Working Group: Interdisciplinarity in Action: Collaborative Projects in the Arts and Humanities at OSU and Beyond

Friday, November 30th, 3:00-5:00

MLK Jr. Lounge/Room 132, Hale Hall


  • Theodora Dragostinova (Department of History) “Beyond Mosque, Church, and State: Alternative Narratives of the Nations in the Balkans”
  • Linda James Myers (AAAS Community Extension Center and The Department of African American and African Studies) “Love Labors: AAAS CEC and the Barnett Center for Integrated Arts and Enterprise”
  • Richard Samuels (Department of Philosophy) “The Emergence of Number”
  • Lucille Toth (Department of French and Italian) “From Theory to Practice, and back: On Board(hers), a dance project on borders and women in motion.”
  • Nora Zuniga-Shaw (Department of Dance) “Collaboration for Humane Technologies”

The Department of French and Italian is organizing a series of events around interdisciplinarity in the Arts and Humanities: six invited presentations, two cross-disciplinary OSU-based working groups, and a capstone iTunes U course aim to reconsider the theory and practice of interdisciplinarity. After a very successful working group entitled: “A Meta-Reflection on Interdisciplinarity in the Arts and Humanities”, where speakers questioned the heuristic value of interdisciplinarity and its evolution during the past decades, a second working group will bring together colleagues who will discuss collaborative projects in the Arts and Humanities. Five scholars from the Arts & Humanities who working on collaborative projects with partners at OSU or at other institutions will speak to their collaborations. Presenters will give short, accessible presentations about their completed project and address their personal experience. In particular, participants are invited to reflect upon the following questions:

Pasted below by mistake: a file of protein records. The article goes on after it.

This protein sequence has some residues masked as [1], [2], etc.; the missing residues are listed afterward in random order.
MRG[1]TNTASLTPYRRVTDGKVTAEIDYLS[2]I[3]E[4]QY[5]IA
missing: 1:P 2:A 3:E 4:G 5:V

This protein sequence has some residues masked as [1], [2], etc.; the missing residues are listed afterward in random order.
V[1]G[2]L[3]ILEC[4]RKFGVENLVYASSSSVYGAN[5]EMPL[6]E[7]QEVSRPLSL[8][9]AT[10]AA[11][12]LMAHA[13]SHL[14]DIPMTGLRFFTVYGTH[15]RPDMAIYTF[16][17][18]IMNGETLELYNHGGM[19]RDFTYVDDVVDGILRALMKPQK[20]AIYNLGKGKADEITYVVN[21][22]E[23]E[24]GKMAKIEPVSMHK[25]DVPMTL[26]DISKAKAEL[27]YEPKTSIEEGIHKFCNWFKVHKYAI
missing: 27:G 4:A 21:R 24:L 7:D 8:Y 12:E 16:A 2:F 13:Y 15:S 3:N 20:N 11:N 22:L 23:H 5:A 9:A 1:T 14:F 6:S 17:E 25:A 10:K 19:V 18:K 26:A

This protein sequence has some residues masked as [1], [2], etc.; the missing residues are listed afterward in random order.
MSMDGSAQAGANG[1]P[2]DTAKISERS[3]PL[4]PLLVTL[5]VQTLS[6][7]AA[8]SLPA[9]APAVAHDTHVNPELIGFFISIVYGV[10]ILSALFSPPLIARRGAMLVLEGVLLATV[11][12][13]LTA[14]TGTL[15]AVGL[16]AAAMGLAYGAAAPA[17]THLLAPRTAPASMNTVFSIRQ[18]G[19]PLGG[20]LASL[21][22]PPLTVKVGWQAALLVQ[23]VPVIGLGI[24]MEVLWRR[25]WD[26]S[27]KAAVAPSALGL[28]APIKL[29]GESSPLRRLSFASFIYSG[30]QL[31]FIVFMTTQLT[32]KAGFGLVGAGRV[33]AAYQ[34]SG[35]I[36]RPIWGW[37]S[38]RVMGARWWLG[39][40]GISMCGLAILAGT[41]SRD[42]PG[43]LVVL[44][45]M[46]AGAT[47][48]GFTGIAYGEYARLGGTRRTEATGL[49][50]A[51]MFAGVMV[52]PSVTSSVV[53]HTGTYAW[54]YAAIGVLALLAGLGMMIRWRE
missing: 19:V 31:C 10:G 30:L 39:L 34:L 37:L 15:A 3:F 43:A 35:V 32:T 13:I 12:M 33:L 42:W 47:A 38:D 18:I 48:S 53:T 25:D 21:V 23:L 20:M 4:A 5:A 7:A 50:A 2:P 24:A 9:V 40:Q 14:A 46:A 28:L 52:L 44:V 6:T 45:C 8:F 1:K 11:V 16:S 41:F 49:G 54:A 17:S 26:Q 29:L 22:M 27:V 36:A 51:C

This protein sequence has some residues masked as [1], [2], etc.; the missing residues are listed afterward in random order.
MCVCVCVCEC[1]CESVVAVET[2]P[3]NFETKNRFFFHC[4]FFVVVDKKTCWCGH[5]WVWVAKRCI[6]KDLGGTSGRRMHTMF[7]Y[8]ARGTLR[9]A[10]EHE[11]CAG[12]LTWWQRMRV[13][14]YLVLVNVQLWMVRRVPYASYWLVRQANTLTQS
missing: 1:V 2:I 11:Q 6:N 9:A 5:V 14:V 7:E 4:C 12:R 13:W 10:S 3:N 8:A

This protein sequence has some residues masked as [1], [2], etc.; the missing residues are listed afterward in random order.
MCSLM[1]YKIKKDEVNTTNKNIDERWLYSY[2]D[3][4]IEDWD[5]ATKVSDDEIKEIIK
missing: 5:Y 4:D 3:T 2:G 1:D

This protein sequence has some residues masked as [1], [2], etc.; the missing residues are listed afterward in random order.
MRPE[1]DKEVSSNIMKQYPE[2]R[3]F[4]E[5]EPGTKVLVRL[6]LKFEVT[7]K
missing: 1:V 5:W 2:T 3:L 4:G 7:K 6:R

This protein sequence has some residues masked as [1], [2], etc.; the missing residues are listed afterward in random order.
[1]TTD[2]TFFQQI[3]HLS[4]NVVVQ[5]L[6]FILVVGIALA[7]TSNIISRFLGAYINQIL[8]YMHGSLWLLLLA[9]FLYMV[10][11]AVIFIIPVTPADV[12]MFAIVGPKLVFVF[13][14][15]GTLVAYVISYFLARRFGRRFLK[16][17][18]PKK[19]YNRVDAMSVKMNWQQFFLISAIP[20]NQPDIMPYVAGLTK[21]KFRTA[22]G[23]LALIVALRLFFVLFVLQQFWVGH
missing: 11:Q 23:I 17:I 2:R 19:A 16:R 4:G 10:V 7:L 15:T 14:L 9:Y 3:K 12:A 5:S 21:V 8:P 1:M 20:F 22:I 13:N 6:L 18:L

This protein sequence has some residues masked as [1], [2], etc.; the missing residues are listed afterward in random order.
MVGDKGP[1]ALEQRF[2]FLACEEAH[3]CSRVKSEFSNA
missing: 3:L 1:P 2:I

• What was the origin of your collaborative project? How did you identify the need for this project and how did you select collaborators? 
  • What are the challenges and rewards  of supervising a collaborative project? 
  • What are the challenges and rewards of being a participant in a collaborative project? 
  • Discuss the funding for the project (departmental, institutional, external).
  • What do you see as the challenges and opportunities of engaging in collaborative work at OSU?
  • What did you wish you had known before undertaking this collaborative project?
  • Questions of time: how long did it take to complete this project and did the actual length of time matched your expectations? 
  • What did you learn about your own discipline by working collaboratively on an interdisciplinary project?
  • What would you differently if you had to do it all over again? On the contrary, what worked particularly well in the process?
  • What was the impact of your collaborative project and how did you measure it?

Audience members will then reflect upon points raised in the presentations, and pose queries to speakers and discuss more broadly the following queries: how can our institution foster a productive dialogue between departments and create collaborative projects, beneficial to OSU, its members, and our larger community? How can the institution recognize and assess the value and impact of collaborative projects? What resources already exist to help the creation of interdisciplinary projects and what structures might best help the realization of new endeavors?